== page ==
I know, I know…going camping isn’t always the first choice for a suburban socialite! But when it comes to outdoor pursuits, camping is, and always will be super popular. And don’t get it twisted: Camping has experienced a renaissance of sorts, thanks to HUGE outdoor music festivals (Hello, Coachella!), and the emergence of glamping, or Glamour Camping, where campers have super decked out, luxurious tents (or tree houses) and access to comfortable amenities. With that said, there are some skills that many first time campers could do with learning ahead of their first time, and plenty of skills old hands can hand down to others.
Camping and glamping are great ways to get back in touch with your adventurous nature. Sleeping under the stars, getting familiar with animal noises, and watching the sunrise are all beautiful things that are inherently associated with camping.
Most people will be happy in a quick pop-up tent. That only works when you know the night will be warm and the ground isn’t too hard. What you need to think about is that it could rain, it might snow, it could potentially flood. The weather can usually be reasonably predictable, but there are always times where it’s just not going to go your way. You should be able to find shelter if your tent falls apart, gets blown away or you just can put it up. Pine tree branches with the pines on layered up can make an effective temporary shelter until you get back to civilization.
For the suburban socialite, there are plenty of super chic tents and setups that can make your glamping experience feel like a night at The Four Seasons! An inflatable (outdoor) air mattress, high thread count bedding, rugs, and tons of throw pillows, can make your tent beautiful and comfy!
Setting up a tent is camping 101, so it is wise to practice a few times before you head off. And where possible don’t risk buying a tent on the way – sometimes they don’t have all the parts, and your trip will be ruined.
Map reading is pretty essential if you intend to travel around while you are in the woods, and of course, if you don’t have any phone signal, you’ll be grateful for that skill. Compass reading is also worth knowing. Did you know you can also read the stars for directions too? It might sound a little bit like Peter Pan. However, the night sky can really tell you a lot. Much like the stars, the sun can help guide your way. After all, it rises and sets in the same place every day. And, if you carry a mini sundial, you’ll be able to tell the time too.
Cooking & Eating
The chances are you’re going to bring a lot of canned food, but you can ditch the can opener in favor of a decent knife. Chris Reeve knives are sturdy enough to pop open a can, trim down branches and help with cutting meat, etc. If you don’t have a knife, you can smash a can open with a big rock and some patience.
The campfire is probably going to be what you cook with. So, of course, you should learn how to build and light one safely. Here is a couple of things that knowing will help you not burn your food, or end up with food poisoning.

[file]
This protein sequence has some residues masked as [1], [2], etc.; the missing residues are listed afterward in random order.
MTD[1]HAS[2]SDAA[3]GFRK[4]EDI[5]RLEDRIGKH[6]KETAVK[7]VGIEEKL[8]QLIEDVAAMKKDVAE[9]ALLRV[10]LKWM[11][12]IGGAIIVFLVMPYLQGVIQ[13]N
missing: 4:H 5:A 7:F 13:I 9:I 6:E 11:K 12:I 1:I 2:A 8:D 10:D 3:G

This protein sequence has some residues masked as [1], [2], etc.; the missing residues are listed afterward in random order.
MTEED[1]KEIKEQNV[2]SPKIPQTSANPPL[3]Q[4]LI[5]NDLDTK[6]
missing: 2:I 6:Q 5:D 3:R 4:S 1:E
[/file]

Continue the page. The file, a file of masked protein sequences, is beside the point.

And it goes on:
- Learn how to cook over the direct flame
- Learn how to cook in a pot in the ground
- Find out how to set up a pot rack
On the subject of fire, you need to know how to identify what wood is suitable for firewood, and what isn’t. You’ll be looking for old dry bits of wood, in varying sizes. Try and stockpile some wood when you arrive in the daylight hours, this will save you needing to go out and get some if the fire goes out. And, you should also learn how to manage to put the fire out safely.
There are many plants in the vast wild world, and most of them are harmless. However, there is a couple that if you consume will cause you a few issues. Pick up a book on forging to help you learn what you can eat, and what you can’t. If you are lucky enough to have a signal, then you can download an app to help you too.
Even if you don’t intend to eat the fish, there is no harm in learning how to fish in different water types. It is a skill that takes some time so don’t be discouraged if you don’t come home with a juicy fish for dinner.
Depending on if you might be hunting, you might like to learn how to deal with the game properly. There is a fine art to killing, cleaning, and preparing things like deer. As well as doing all of that, you need to be very sure that you have stored it safely because the smell will bring in much larger predatory animals.
You won’t bring hundreds of bottles of water with you. You’re going to need to learn to source water and boil it. By boiling it, you will be sanitizing it enough for it to be drinkable and safe.
First aid is particularly useful, trips and falls are pretty common and so are small injuries. If you can safely wrap a cut, then you should be fine to stay out in the wilderness for a little while. A good one to learn is how to set a broken bone. Learning how to make a splint from branches is a great thing to do. CPR might be invaluable too, so make sure you know that one too.
Believe it or not, there is an art to hiking. Learn what the best footwear is, how to keep your ankles supported, how to take care of wet boots, blisters and the well-distributed weight of your bag.
If you are planning a glamping experience, be sure to book early for the best accommodations and locations. Visiting glamping concierge sites can be helpful!
Keep an eye for the types of animals that are in the vicinity. You’ll learn this by watching for tracks, droppings and the type of carcasses that you might encounter.
Another important skill is learning how to follow a river or a stream. If you get lost in the woods, which isn’t unfathomable, then you should be able to follow the water, or the sound of water to get you somewhere safe.
Both camping and glamping are a lot of fun, and there are so many skills that you can learn – but you need to remember to be respectful of the environment.
See you next time!